Irish Innovation: No boom in STEM jobs in Ireland

Irish Innovation: Evidence of science policy failure mounts

Irish Medium-Term Economic Strategy 2014-2020: Innovation and entrepreneurs? - - Part 3

Check out our subscription service, Finfacts Premium , at a low annual charge of €25

Related Articles

© Copyright 2015 by Finfacts.ie

Top of Page

Latest Headlines
Digital Taylorism: Amazon's chief rejects depiction of "soulless, dystopian workplace"
Most surviving startups do not grow; Tiny number powers jobs engine
Despite euro dip China & US remain most competitive manufacturing nations
Business startup rates up in most OECD countries led by Australia and UK
NASA's Kepler mission has confirmed the first near-Earth-size planet
Energy subsidies at 6.5% of global GDP; Commodity prices to remain weak
US startups rely on personal savings, debt; Venture capital funds less than 1%
Europe produces 13 $1bn+ "unicorn" startups in one year; London is Europe's digital capital
Irish-based firms raised €120m in VC funding in Q1 2015; Some top recipients Irish for tax purposes
Ireland: Fourth highest 25-34 year old ratio of third-level graduates in developed world: So what?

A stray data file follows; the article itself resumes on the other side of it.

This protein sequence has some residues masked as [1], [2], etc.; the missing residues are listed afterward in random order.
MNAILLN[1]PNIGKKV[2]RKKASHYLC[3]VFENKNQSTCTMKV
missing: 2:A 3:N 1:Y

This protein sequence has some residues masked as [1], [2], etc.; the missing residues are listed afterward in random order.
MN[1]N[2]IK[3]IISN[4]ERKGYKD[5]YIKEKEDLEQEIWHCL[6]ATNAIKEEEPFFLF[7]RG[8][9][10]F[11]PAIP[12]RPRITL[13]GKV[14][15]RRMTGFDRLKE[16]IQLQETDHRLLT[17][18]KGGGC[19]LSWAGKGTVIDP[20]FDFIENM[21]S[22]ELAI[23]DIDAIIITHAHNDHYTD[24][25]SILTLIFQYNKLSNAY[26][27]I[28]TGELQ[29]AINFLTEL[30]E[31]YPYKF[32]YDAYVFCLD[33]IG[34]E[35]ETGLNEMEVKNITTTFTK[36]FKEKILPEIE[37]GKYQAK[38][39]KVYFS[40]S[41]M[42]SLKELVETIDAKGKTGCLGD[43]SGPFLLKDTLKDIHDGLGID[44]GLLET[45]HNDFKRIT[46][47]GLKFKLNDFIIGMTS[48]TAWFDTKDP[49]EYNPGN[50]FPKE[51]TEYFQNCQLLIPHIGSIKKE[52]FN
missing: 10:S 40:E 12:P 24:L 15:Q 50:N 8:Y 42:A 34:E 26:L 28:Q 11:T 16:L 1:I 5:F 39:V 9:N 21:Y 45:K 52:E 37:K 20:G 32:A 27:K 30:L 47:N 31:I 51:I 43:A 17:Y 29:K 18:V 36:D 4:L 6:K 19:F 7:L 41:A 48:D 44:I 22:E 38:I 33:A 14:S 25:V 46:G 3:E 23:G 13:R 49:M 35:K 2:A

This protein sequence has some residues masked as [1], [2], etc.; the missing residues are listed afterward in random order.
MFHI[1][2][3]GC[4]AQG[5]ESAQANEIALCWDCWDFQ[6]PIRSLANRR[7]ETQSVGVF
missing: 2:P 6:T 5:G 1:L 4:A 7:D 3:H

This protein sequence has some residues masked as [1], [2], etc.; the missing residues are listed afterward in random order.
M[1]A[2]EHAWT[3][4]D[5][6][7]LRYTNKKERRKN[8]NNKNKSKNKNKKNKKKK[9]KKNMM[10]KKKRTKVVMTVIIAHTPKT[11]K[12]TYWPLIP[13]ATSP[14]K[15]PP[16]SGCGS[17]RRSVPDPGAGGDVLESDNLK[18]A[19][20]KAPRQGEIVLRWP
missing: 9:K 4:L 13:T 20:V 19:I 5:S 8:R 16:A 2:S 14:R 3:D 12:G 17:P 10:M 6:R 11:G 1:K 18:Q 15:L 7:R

Business dynamism/ employer firm startups in US secular decline
Innovation Union Scoreboard 2015: Sweden, Denmark, Finland and Germany are on top
Education systems failing to provide students with skills for success in 21st century
US, Switzerland, Denmark, Sweden, Finland have best higher education systems
Handbook of Service Innovation: Ireland moving up the value chain?
Switzerland revives silk industry that thrived for two centuries
Sales of Irish tech firms create 300 millionaires in 15 years and no scaleups
Apple warns of 'material' tax payments from EU's Irish tax investigation
Apple earnings surge 33% on higher price and iPhone sales jump in China
Big Pharma's internationalisation of R&D to China
The dangers of romanticising entrepreneurs despite key role
UK and Irish business R&D heavily reliant on foreign-owned firms
Silicon Valley and the development of the silicon microchip - Part 2
Ireland: Innovation with or without R&D/ scientific breakthroughs
UK government most open/ transparent in world; Ireland & Greece lowest ranking in Europe
10 questions about Switzerland's Solar Impulse aircraft – answered
Silicon Valley loses its silicon; Typical household income stagnates - Part 1
21st century skills are 18 century skills + a computer
Growing ICT sector in Europe accounts for 5% of employment
Should Ireland copy Singapore's scientific research investment plan?
Startups vs Scaleups: 4% of UK startups have 10+ employees 10 years later
Irish patent filings at European Patent Office fell in 2014
Facebook's maze of privacy settings maybe in breach of European law
Apple to invest €1.7bn in Irish and Danish data centres
Silicon Valley insider warns of dodgy $1bn valuations of private companies
Israel's Startup Nation not a jobs engine; Nor is Irish high tech
Established industries often beat new technology investment returns
Ireland: Noonan said EU to drop Apple tax case; Now expects court case
Irish R&D Tax Credit: No evidence of rising business innovation; Facts don't matter
Apple reports biggest profit of a public company in history